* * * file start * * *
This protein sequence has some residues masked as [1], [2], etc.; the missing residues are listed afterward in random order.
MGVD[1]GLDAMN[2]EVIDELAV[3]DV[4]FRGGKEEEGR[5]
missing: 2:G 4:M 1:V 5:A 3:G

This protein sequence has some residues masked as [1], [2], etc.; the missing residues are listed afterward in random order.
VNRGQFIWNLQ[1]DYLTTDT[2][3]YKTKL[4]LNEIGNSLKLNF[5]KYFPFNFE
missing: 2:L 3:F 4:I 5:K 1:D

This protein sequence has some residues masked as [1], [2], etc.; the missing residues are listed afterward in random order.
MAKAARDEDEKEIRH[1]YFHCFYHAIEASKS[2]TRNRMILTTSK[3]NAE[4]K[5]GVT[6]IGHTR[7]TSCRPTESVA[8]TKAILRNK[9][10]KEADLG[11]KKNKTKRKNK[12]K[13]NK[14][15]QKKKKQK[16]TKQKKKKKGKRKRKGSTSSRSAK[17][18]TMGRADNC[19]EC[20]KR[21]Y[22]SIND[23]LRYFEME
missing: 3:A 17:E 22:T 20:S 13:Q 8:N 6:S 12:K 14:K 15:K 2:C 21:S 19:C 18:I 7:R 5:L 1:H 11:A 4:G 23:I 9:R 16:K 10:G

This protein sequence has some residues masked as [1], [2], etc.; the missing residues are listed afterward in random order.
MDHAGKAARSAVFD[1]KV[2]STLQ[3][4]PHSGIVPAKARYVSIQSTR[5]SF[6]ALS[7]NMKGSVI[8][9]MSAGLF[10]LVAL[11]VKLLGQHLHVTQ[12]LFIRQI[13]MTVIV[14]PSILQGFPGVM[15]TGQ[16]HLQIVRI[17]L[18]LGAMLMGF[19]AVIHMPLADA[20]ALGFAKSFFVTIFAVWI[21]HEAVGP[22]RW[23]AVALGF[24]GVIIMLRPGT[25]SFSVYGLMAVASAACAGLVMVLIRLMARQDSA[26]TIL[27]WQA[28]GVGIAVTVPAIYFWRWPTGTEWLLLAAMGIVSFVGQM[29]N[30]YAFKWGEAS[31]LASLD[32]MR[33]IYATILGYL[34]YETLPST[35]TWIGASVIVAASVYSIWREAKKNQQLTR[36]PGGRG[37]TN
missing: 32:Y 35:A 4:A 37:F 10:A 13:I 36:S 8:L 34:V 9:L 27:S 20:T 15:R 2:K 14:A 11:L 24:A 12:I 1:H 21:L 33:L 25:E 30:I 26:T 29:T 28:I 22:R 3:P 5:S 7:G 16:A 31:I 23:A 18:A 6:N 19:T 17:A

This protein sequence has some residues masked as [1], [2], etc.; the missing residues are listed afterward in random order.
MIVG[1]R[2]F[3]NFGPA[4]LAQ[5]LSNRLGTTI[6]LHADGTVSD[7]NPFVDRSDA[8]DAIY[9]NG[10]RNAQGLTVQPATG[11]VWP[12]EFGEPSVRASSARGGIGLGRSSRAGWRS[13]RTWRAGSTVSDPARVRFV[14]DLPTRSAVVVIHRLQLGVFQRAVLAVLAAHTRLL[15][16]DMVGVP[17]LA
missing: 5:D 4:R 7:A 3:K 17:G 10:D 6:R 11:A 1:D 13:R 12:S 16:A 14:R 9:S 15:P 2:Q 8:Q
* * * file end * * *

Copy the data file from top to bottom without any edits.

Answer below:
This protein sequence has some residues masked as [1], [2], etc.; the missing residues are listed afterward in random order.
MGVD[1]GLDAMN[2]EVIDELAV[3]DV[4]FRGGKEEEGR[5]
missing: 2:G 4:M 1:V 5:A 3:G

This protein sequence has some residues masked as [1], [2], etc.; the missing residues are listed afterward in random order.
VNRGQFIWNLQ[1]DYLTTDT[2][3]YKTKL[4]LNEIGNSLKLNF[5]KYFPFNFE
missing: 2:L 3:F 4:I 5:K 1:D

This protein sequence has some residues masked as [1], [2], etc.; the missing residues are listed afterward in random order.
MAKAARDEDEKEIRH[1]YFHCFYHAIEASKS[2]TRNRMILTTSK[3]NAE[4]K[5]GVT[6]IGHTR[7]TSCRPTESVA[8]TKAILRNK[9][10]KEADLG[11]KKNKTKRKNK[12]K[13]NK[14][15]QKKKKQK[16]TKQKKKKKGKRKRKGSTSSRSAK[17][18]TMGRADNC[19]EC[20]KR[21]Y[22]SIND[23]LRYFEME
missing: 3:A 17:E 22:T 20:S 13:Q 8:N 6:S 12:K 14:K 15:K 2:C 21:S 19:C 18:I 7:R 5:L 1:H 11:A 4:G 23:I 9:R 16:K 10:G

This protein sequence has some residues masked as [1], [2], etc.; the missing residues are listed afterward in random order.
MDHAGKAARSAVFD[1]KV[2]STLQ[3][4]PHSGIVPAKARYVSIQSTR[5]SF[6]ALS[7]NMKGSVI[8][9]MSAGLF[10]LVAL[11]VKLLGQHLHVTQ[12]LFIRQI[13]MTVIV[14]PSILQGFPGVM[15]TGQ[16]HLQIVRI[17]L[18]LGAMLMGF[19]AVIHMPLADA[20]ALGFAKSFFVTIFAVWI[21]HEAVGP[22]RW[23]AVALGF[24]GVIIMLRPGT[25]SFSVYGLMAVASAACAGLVMVLIRLMARQDSA[26]TIL[27]WQA[28]GVGIAVTVPAIYFWRWPTGTEWLLLAAMGIVSFVGQM[29]N[30]YAFKWGEAS[31]LASLD[32]MR[33]IYATILGYL[34]YETLPST[35]TWIGASVIVAASVYSIWREAKKNQQLTR[36]PGGRG[37]TN
missing: 32:Y 35:A 4:A 37:F 10:A 13:I 36:S 8:L 34:V 9:L 27:S 20:T 15:R 2:K 14:A 11:L 24:A 12:I 1:H 21:L 33:L 25:E 30:I 26:T 29:T 28:I 22:R 3:P 5:S 7:G 16:A 31:I 23:A 18:A 6:N 19:T 17:A

This protein sequence has some residues masked as [1], [2], etc.; the missing residues are listed afterward in random order.
MIVG[1]R[2]F[3]NFGPA[4]LAQ[5]LSNRLGTTI[6]LHADGTVSD[7]NPFVDRSDA[8]DAIY[9]NG[10]RNAQGLTVQPATG[11]VWP[12]EFGEPSVRASSARGGIGLGRSSRAGWRS[13]RTWRAGSTVSDPARVRFV[14]DLPTRSAVVVIHRLQLGVFQRAVLAVLAAHTRLL[15][16]DMVGVP[17]LA
missing: 5:D 4:R 7:A 3:K 17:G 10:D 6:R 11:A 1:D 13:R 12:S 16:A 14:R 9:S 15:P 2:Q 8:Q